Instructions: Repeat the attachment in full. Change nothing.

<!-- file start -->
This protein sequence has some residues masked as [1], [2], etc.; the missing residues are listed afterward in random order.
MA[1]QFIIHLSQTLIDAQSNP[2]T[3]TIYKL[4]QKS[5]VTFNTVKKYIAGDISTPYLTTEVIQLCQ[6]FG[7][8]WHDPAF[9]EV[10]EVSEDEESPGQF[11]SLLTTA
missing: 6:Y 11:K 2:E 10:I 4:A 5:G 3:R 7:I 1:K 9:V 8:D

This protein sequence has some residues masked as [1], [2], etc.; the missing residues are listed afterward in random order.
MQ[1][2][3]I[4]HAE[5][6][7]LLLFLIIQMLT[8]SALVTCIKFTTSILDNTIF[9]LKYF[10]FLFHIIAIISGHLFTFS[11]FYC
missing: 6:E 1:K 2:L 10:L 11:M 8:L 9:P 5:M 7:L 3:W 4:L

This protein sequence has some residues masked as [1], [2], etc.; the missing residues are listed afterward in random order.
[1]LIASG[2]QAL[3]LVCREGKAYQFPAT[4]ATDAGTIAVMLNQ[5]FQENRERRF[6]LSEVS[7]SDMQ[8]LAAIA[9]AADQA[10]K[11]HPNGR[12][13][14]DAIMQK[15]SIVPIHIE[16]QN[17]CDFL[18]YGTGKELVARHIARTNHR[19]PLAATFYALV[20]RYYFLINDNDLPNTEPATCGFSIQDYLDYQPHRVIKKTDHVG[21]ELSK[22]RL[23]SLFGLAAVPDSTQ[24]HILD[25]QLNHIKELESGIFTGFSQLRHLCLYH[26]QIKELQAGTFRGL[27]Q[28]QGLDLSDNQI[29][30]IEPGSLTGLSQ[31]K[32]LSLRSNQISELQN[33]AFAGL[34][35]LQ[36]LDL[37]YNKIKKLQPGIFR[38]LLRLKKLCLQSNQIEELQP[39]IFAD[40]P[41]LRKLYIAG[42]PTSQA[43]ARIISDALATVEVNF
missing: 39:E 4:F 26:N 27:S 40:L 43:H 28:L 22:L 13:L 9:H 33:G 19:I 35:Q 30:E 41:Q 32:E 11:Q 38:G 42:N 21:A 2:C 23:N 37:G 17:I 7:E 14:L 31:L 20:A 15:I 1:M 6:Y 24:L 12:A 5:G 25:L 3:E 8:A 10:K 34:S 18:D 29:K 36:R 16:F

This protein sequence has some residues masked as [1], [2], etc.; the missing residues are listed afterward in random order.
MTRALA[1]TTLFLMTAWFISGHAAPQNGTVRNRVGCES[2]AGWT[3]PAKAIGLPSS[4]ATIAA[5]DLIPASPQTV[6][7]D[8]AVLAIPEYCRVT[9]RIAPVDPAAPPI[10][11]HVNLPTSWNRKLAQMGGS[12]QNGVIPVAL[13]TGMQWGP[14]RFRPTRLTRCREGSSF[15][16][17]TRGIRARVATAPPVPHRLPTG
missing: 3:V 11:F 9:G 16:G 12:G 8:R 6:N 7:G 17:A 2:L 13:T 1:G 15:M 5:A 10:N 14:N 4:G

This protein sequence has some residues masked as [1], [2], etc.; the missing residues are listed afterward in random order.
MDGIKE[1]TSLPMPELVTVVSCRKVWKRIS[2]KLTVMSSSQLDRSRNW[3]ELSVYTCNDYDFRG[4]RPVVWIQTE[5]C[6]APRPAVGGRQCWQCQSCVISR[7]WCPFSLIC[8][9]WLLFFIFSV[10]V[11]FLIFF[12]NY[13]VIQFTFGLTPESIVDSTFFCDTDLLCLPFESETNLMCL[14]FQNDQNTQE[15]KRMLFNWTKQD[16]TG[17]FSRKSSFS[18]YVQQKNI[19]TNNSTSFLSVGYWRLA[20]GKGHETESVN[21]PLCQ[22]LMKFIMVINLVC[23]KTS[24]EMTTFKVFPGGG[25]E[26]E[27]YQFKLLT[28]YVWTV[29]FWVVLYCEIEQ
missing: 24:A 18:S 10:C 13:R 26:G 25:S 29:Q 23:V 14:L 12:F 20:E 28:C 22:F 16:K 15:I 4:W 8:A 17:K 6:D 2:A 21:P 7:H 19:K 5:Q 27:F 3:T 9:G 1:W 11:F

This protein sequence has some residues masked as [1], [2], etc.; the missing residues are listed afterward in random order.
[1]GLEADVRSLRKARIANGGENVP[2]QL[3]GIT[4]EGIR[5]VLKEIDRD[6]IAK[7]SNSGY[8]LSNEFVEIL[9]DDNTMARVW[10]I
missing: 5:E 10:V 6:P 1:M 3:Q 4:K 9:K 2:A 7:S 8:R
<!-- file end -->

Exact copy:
This protein sequence has some residues masked as [1], [2], etc.; the missing residues are listed afterward in random order.
MA[1]QFIIHLSQTLIDAQSNP[2]T[3]TIYKL[4]QKS[5]VTFNTVKKYIAGDISTPYLTTEVIQLCQ[6]FG[7][8]WHDPAF[9]EV[10]EVSEDEESPGQF[11]SLLTTA
missing: 6:Y 11:K 2:E 10:I 4:A 5:G 3:R 7:I 1:K 9:V 8:D

This protein sequence has some residues masked as [1], [2], etc.; the missing residues are listed afterward in random order.
MQ[1][2][3]I[4]HAE[5][6][7]LLLFLIIQMLT[8]SALVTCIKFTTSILDNTIF[9]LKYF[10]FLFHIIAIISGHLFTFS[11]FYC
missing: 6:E 1:K 2:L 10:L 11:M 8:L 9:P 5:M 7:L 3:W 4:L

This protein sequence has some residues masked as [1], [2], etc.; the missing residues are listed afterward in random order.
[1]LIASG[2]QAL[3]LVCREGKAYQFPAT[4]ATDAGTIAVMLNQ[5]FQENRERRF[6]LSEVS[7]SDMQ[8]LAAIA[9]AADQA[10]K[11]HPNGR[12][13][14]DAIMQK[15]SIVPIHIE[16]QN[17]CDFL[18]YGTGKELVARHIARTNHR[19]PLAATFYALV[20]RYYFLINDNDLPNTEPATCGFSIQDYLDYQPHRVIKKTDHVG[21]ELSK[22]RL[23]SLFGLAAVPDSTQ[24]HILD[25]QLNHIKELESGIFTGFSQLRHLCLYH[26]QIKELQAGTFRGL[27]Q[28]QGLDLSDNQI[29][30]IEPGSLTGLSQ[31]K[32]LSLRSNQISELQN[33]AFAGL[34][35]LQ[36]LDL[37]YNKIKKLQPGIFR[38]LLRLKKLCLQSNQIEELQP[39]IFAD[40]P[41]LRKLYIAG[42]PTSQA[43]ARIISDALATVEVNF
missing: 39:E 4:F 26:N 27:S 40:L 43:H 28:L 22:L 13:L 9:H 33:G 19:I 35:Q 30:E 41:Q 32:E 11:Q 38:G 42:N 21:A 2:C 23:N 37:G 17:I 7:E 14:L 31:L 20:A 15:I 1:M 6:Y 24:L 12:A 5:G 25:L 3:E 8:A 10:K 34:S 18:D 29:K 36:R 16:F

This protein sequence has some residues masked as [1], [2], etc.; the missing residues are listed afterward in random order.
MTRALA[1]TTLFLMTAWFISGHAAPQNGTVRNRVGCES[2]AGWT[3]PAKAIGLPSS[4]ATIAA[5]DLIPASPQTV[6][7]D[8]AVLAIPEYCRVT[9]RIAPVDPAAPPI[10][11]HVNLPTSWNRKLAQMGGS[12]QNGVIPVAL[13]TGMQWGP[14]RFRPTRLTRCREGSSF[15][16][17]TRGIRARVATAPPVPHRLPTG
missing: 3:V 11:F 9:G 16:G 12:G 8:R 6:N 7:G 17:A 2:L 13:T 1:G 15:M 5:A 10:N 14:N 4:G

This protein sequence has some residues masked as [1], [2], etc.; the missing residues are listed afterward in random order.
MDGIKE[1]TSLPMPELVTVVSCRKVWKRIS[2]KLTVMSSSQLDRSRNW[3]ELSVYTCNDYDFRG[4]RPVVWIQTE[5]C[6]APRPAVGGRQCWQCQSCVISR[7]WCPFSLIC[8][9]WLLFFIFSV[10]V[11]FLIFF[12]NY[13]VIQFTFGLTPESIVDSTFFCDTDLLCLPFESETNLMCL[14]FQNDQNTQE[15]KRMLFNWTKQD[16]TG[17]FSRKSSFS[18]YVQQKNI[19]TNNSTSFLSVGYWRLA[20]GKGHETESVN[21]PLCQ[22]LMKFIMVINLVC[23]KTS[24]EMTTFKVFPGGG[25]E[26]E[27]YQFKLLT[28]YVWTV[29]FWVVLYCEIEQ
missing: 24:A 18:S 10:C 13:R 26:G 25:S 29:Q 23:V 14:L 12:F 20:E 28:C 22:F 16:K 15:I 4:W 8:A 17:K 6:D 2:A 21:P 7:H 19:K 5:Q 27:F 3:T 9:G 1:W 11:F

This protein sequence has some residues masked as [1], [2], etc.; the missing residues are listed afterward in random order.
[1]GLEADVRSLRKARIANGGENVP[2]QL[3]GIT[4]EGIR[5]VLKEIDRD[6]IAK[7]SNSGY[8]LSNEFVEIL[9]DDNTMARVW[10]I
missing: 5:E 10:V 6:P 1:M 3:Q 4:K 9:K 2:A 7:S 8:R